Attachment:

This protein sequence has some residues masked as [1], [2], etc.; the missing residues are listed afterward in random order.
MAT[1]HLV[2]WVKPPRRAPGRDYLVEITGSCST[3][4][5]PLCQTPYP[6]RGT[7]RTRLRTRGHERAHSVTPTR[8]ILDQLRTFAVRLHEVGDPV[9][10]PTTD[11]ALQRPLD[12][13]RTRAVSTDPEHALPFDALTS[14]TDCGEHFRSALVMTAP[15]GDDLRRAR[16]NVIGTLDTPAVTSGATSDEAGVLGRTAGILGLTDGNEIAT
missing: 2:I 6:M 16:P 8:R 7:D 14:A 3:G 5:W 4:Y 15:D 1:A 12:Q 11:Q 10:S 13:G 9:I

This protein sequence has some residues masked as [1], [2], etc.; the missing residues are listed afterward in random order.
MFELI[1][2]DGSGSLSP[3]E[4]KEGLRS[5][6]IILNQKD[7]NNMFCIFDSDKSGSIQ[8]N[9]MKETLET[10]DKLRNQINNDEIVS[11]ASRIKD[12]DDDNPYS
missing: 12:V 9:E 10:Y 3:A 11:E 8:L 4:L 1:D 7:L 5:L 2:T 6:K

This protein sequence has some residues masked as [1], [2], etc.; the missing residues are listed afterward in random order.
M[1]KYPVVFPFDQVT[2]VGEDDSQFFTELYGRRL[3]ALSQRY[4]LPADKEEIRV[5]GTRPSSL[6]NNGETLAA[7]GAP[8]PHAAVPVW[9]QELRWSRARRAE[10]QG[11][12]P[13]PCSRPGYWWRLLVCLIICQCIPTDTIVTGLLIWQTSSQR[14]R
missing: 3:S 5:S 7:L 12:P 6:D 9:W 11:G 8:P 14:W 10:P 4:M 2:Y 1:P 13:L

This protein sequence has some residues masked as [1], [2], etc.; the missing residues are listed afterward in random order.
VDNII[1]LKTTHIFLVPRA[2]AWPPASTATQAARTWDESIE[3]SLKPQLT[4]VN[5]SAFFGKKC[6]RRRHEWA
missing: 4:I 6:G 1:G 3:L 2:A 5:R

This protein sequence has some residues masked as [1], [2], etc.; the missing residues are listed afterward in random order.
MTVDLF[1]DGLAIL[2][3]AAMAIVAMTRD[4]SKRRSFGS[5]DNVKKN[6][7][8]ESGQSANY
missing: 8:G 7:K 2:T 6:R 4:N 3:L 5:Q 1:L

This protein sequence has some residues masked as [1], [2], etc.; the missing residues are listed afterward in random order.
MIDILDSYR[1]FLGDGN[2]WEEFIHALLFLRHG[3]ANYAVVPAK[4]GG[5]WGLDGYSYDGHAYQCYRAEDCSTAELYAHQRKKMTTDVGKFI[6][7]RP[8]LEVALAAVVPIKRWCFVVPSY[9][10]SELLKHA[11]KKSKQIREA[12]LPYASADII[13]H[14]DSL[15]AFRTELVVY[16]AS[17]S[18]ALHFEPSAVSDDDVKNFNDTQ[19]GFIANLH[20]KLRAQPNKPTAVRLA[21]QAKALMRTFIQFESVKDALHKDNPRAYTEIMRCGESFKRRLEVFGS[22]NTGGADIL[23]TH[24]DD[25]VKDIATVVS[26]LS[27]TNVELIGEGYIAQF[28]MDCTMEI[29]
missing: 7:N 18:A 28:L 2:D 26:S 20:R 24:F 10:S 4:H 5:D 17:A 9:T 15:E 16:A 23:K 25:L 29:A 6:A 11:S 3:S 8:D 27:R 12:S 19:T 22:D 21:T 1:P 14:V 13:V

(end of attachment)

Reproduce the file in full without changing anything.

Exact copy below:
This protein sequence has some residues masked as [1], [2], etc.; the missing residues are listed afterward in random order.
MAT[1]HLV[2]WVKPPRRAPGRDYLVEITGSCST[3][4][5]PLCQTPYP[6]RGT[7]RTRLRTRGHERAHSVTPTR[8]ILDQLRTFAVRLHEVGDPV[9][10]PTTD[11]ALQRPLD[12][13]RTRAVSTDPEHALPFDALTS[14]TDCGEHFRSALVMTAP[15]GDDLRRAR[16]NVIGTLDTPAVTSGATSDEAGVLGRTAGILGLTDGNEIAT
missing: 2:I 6:M 16:P 8:R 7:D 14:A 3:G 5:W 4:Y 15:D 1:A 12:Q 11:Q 10:S 13:G 9:I

This protein sequence has some residues masked as [1], [2], etc.; the missing residues are listed afterward in random order.
MFELI[1][2]DGSGSLSP[3]E[4]KEGLRS[5][6]IILNQKD[7]NNMFCIFDSDKSGSIQ[8]N[9]MKETLET[10]DKLRNQINNDEIVS[11]ASRIKD[12]DDDNPYS
missing: 12:V 9:E 10:Y 3:A 11:E 8:L 4:L 1:D 7:L 5:L 2:T 6:K

This protein sequence has some residues masked as [1], [2], etc.; the missing residues are listed afterward in random order.
M[1]KYPVVFPFDQVT[2]VGEDDSQFFTELYGRRL[3]ALSQRY[4]LPADKEEIRV[5]GTRPSSL[6]NNGETLAA[7]GAP[8]PHAAVPVW[9]QELRWSRARRAE[10]QG[11][12]P[13]PCSRPGYWWRLLVCLIICQCIPTDTIVTGLLIWQTSSQR[14]R
missing: 3:S 5:S 7:L 12:P 6:D 9:W 11:G 8:P 14:W 10:P 4:M 2:Y 1:P 13:L

This protein sequence has some residues masked as [1], [2], etc.; the missing residues are listed afterward in random order.
VDNII[1]LKTTHIFLVPRA[2]AWPPASTATQAARTWDESIE[3]SLKPQLT[4]VN[5]SAFFGKKC[6]RRRHEWA
missing: 4:I 6:G 1:G 3:L 2:A 5:R

This protein sequence has some residues masked as [1], [2], etc.; the missing residues are listed afterward in random order.
MTVDLF[1]DGLAIL[2][3]AAMAIVAMTRD[4]SKRRSFGS[5]DNVKKN[6][7][8]ESGQSANY
missing: 8:G 7:K 2:T 6:R 4:N 3:L 5:Q 1:L

This protein sequence has some residues masked as [1], [2], etc.; the missing residues are listed afterward in random order.
MIDILDSYR[1]FLGDGN[2]WEEFIHALLFLRHG[3]ANYAVVPAK[4]GG[5]WGLDGYSYDGHAYQCYRAEDCSTAELYAHQRKKMTTDVGKFI[6][7]RP[8]LEVALAAVVPIKRWCFVVPSY[9][10]SELLKHA[11]KKSKQIREA[12]LPYASADII[13]H[14]DSL[15]AFRTELVVY[16]AS[17]S[18]ALHFEPSAVSDDDVKNFNDTQ[19]GFIANLH[20]KLRAQPNKPTAVRLA[21]QAKALMRTFIQFESVKDALHKDNPRAYTEIMRCGESFKRRLEVFGS[22]NTGGADIL[23]TH[24]DD[25]VKDIATVVS[26]LS[27]TNVELIGEGYIAQF[28]MDCTMEI[29]
missing: 7:N 18:A 28:L 2:D 26:S 20:R 24:F 10:S 4:H 5:D 17:A 9:T 15:E 16:A 23:K 25:L 29:A 6:A 11:S 3:S 8:D 27:R 12:S 19:T 22:D 21:T 1:P 14:V 13:V